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**APPLICATIONS OF DIFFERENTIATION**

4 APPLICATIONS OF DIFFERENTIATION

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**APPLICATIONS OF DIFFERENTIATION**

The method we used to sketch curves in Section 4.5 was a culmination of much of our study of differential calculus. The graph was the final object we produced.

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**APPLICATIONS OF DIFFERENTIATION**

In this section, our point of view is completely different. We start with a graph produced by a graphing calculator or computer, and then we refine it. We use calculus to make sure that we reveal all the important aspects of the curve.

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**APPLICATIONS OF DIFFERENTIATION**

With the use of graphing devices, we can tackle curves that would be far too complicated to consider without technology.

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**4.6 Graphing with Calculus and Calculators**

APPLICATIONS OF DIFFERENTIATION 4.6 Graphing with Calculus and Calculators In this section, we will learn about: The interaction between calculus and calculators.

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**CALCULUS AND CALCULATORS**

Example 1 Graph the polynomial f(x) = 2x6 + 3x5 + 3x3 – 2x2 Use the graphs of f’ and f” to estimate all maximum and minimum points and intervals of concavity.

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**CALCULUS AND CALCULATORS**

Example 1 If we specify a domain but not a range, many graphing devices will deduce a suitable range from the values computed.

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**CALCULUS AND CALCULATORS**

Example 1 The figure shows the plot from one such device if we specify that -5 ≤ x ≤ 5.

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**CALCULUS AND CALCULATORS**

Example 1 This viewing rectangle is useful for showing that the asymptotic behavior (or end behavior) is the same as for y = 2x6. However, it is obviously hiding some finer detail.

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**CALCULUS AND CALCULATORS**

Example 1 So, we change to the viewing rectangle [-3, 2] by [-50, 100] shown here.

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**CALCULUS AND CALCULATORS**

Example 1 From this graph, it appears: There is an absolute minimum value of about when x ≈ (by using the cursor). f is decreasing on (-∞, -1.62) and increasing on (-1.62, -∞).

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**CALCULUS AND CALCULATORS**

Example 1 Also, it appears: There is a horizontal tangent at the origin and inflection points when x = 0 and when x is somewhere between -2 and -1.

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**CALCULUS AND CALCULATORS**

Example 1 Now, let’s try to confirm these impressions using calculus. We differentiate and get: f’(x) = 12x5 + 15x4 + 9x2 – 4x f”(x) = 60x4 + 60x3 + 18x – 4

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**CALCULUS AND CALCULATORS**

Example 1 When we graph f’ as in this figure, we see that f’(x) changes from negative to positive when x ≈ -1.62 This confirms—by the First Derivative Test—the minimum value that we found earlier.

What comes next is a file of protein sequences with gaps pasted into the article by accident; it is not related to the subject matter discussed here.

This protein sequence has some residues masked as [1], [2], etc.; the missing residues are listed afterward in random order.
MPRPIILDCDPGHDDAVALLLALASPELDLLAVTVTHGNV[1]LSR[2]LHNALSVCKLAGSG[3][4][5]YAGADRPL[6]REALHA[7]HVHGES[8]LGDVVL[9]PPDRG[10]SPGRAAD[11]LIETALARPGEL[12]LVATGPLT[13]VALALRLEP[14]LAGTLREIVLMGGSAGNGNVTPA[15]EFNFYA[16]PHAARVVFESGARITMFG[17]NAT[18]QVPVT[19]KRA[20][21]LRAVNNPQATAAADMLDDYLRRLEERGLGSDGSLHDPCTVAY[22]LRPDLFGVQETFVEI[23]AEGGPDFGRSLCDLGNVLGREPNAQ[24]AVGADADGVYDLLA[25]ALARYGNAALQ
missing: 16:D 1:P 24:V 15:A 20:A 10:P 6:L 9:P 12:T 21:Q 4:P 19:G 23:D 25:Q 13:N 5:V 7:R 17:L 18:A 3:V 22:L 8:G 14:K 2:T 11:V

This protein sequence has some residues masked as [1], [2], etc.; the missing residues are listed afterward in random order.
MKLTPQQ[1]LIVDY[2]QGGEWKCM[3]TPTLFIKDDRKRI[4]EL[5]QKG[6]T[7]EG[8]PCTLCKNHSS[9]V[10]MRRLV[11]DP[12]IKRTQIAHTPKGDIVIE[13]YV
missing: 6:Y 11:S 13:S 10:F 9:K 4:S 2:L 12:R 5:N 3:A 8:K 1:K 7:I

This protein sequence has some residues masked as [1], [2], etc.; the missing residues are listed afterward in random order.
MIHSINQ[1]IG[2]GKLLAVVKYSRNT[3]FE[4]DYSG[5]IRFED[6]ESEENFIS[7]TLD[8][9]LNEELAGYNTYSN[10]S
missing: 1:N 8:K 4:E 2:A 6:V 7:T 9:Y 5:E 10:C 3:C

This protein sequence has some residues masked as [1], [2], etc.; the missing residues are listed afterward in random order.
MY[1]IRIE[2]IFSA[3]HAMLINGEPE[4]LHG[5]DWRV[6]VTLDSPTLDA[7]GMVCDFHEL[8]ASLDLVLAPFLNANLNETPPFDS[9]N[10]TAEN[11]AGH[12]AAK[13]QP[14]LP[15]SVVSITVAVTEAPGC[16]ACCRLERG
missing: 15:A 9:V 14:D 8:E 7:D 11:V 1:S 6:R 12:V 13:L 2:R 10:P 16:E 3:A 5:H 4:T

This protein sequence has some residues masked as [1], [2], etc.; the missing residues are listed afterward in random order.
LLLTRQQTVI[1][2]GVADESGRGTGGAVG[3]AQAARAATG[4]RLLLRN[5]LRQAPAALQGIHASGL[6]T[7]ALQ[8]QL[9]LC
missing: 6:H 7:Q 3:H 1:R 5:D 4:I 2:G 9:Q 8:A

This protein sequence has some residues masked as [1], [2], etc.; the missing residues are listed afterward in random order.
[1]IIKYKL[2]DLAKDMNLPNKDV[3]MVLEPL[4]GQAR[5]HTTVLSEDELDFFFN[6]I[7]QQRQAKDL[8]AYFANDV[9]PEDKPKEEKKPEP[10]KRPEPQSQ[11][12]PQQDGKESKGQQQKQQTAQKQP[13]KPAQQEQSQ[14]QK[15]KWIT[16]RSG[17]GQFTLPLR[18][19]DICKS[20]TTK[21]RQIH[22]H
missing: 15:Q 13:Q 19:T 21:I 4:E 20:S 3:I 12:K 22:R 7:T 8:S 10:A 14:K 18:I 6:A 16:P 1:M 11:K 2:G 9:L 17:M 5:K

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**CALCULUS AND CALCULATORS**

Example 1 However, to our surprise, we also notice that f’(x) changes from positive to negative when x = 0 and from negative to positive when x ≈ 0.35

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**CALCULUS AND CALCULATORS**

Example 1 This means that f has a local maximum at 0 and a local minimum when x ≈ 0.35, but these were hidden in the earlier figure.

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**CALCULUS AND CALCULATORS**

Example 1 Indeed, if we now zoom in toward the origin, we see what we missed before: A local maximum value of 0 when x = 0 A local minimum value of about when x ≈ 0.35

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**CALCULUS AND CALCULATORS**

Example 1 What about concavity and inflection points? From these figures, there appear to be inflection points when x is a little to the left of -1 and when x is a little to the right of 0.

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**CALCULUS AND CALCULATORS**

Example 1 However, it’s difficult to determine inflection points from the graph of f. So, we graph the second derivative f” as follows.

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**CALCULUS AND CALCULATORS**

Example 1 We see that f” changes from positive to negative when x ≈ and from negative to positive when x ≈ 0.19

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**CALCULUS AND CALCULATORS**

Example 1 So, correct to two decimal places, f is concave upward on (-∞, -1.23) and (0.19, ∞) and concave downward on (-1.23, 0.19). The inflection points are (-1.23, ) and (0.19, -0.05).

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**CALCULUS AND CALCULATORS**

Example 1 We have discovered that no single graph shows all the important features of the polynomial.

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**CALCULUS AND CALCULATORS**

Example 1 However, when taken together, these two figures do provide an accurate picture.

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**CALCULUS AND CALCULATORS**

Example 2 Draw the graph of the function in a viewing rectangle that contains all the important features of the function. Estimate the maximum and minimum values and the intervals of concavity. Then, use calculus to find these quantities exactly.

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**CALCULUS AND CALCULATORS**

Example 2 This figure, produced by a computer with automatic scaling, is a disaster.

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**CALCULUS AND CALCULATORS**

Example 2 Some graphing calculators use [-10, 10] by [-10, 10] as the default viewing rectangle. So, let’s try it.

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**CALCULUS AND CALCULATORS**

Example 2 We get this graph—which is a major improvement. The y-axis appears to be a vertical asymptote. It is because:

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**CALCULUS AND CALCULATORS**